p.s. Hey. ** David Ehrenstein, Hi. Yes, real estate seems to be a good fit. He likes it a lot, and he’s earning very good bucks, or whatever the ‘buck’-like nickname is for Euros. There must be one. ** Kyler, Hi! Well, I’m chuffed to hear that ‘LCTG’ provided your new laptop with a proper dawn. Thanks for letting me know, pal. Hope you’re getting through the winter in excellent shape. ** _Black_Acrylic, Hi, Ben. You get the prize — I’ll have to figure out what it is — for being the only commenter to acknowledge the post yesterday. Thank you for being its lifesaver. I’m kind of the opposite. I wish everyone watching fireworks would just shut up so I can hear the popping sounds, ha ha. But, you’re right, that happiness is tender. ** Steve Erickson, I figure Hatari was a blip within a blip, but, you’re right, who knows? And I guess people buy Gwar albums. Best of luck with that, yes, dread-suggesting task. ** Misanthrope, Good, good, glad to hear it. Very hard to imagine that it could be because they’re calm and comfortable and content and relaxed. The US is like a big electric chair. If there’s something more annoying than spilled coffee grounds, I can’t think of it. Just wait until everywhere you go that requires an entrance fee the ticket seller immediately asks if you qualify for the senior discount. ** Right. Today I’m indulging my fetish for topographic maps, and, if you don’t share that fetish, you probably have a long, or, rather, short local day ahead of you. See you tomorrow.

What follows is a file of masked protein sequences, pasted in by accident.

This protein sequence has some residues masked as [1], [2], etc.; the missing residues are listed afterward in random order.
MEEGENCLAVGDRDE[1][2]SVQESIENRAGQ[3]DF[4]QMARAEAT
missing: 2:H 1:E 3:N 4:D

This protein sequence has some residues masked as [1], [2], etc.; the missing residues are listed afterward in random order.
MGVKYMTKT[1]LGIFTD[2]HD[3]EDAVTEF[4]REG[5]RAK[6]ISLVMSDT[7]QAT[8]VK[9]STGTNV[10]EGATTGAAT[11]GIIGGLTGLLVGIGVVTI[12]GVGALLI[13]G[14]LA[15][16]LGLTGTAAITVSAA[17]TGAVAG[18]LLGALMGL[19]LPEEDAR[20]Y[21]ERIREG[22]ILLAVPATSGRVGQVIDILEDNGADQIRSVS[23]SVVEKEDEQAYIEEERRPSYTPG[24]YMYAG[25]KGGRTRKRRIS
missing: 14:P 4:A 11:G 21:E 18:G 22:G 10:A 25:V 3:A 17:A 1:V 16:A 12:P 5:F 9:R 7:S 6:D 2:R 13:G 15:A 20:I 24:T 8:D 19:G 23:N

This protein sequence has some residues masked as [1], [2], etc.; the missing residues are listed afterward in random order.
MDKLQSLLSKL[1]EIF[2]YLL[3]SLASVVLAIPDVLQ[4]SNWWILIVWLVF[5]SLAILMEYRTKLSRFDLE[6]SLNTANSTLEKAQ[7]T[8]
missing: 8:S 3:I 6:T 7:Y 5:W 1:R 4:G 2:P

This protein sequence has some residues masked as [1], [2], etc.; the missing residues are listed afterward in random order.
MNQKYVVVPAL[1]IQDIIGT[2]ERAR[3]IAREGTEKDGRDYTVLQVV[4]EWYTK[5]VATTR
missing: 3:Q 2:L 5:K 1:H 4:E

‘Internationally lauded “explosives artist” Cai Guo-Qiang has already amassed some stunning stats: He may be the only artist in human history who has had some one billion people gaze simultaneously at one of his artworks. You read that right, one billion. I’m talking about the worldwide televised “fireworks sculpture” that Cai Guo-Qiang—China-born, living in America now—created for the opening of the Beijing Olympics in 2008. If you’re one of the few earthlings who hasn’t seen it, either live or online, here’s Cai’s description: “The explosion event consisted of a series of 29 giant footprint fireworks, one for each Olympiad, over the Beijing skyline, leading to the National Olympic Stadium. The 29 footprints were fired in succession, traveling a total distance of 15 kilometers, or 9.3 miles, within a period of 63 seconds.”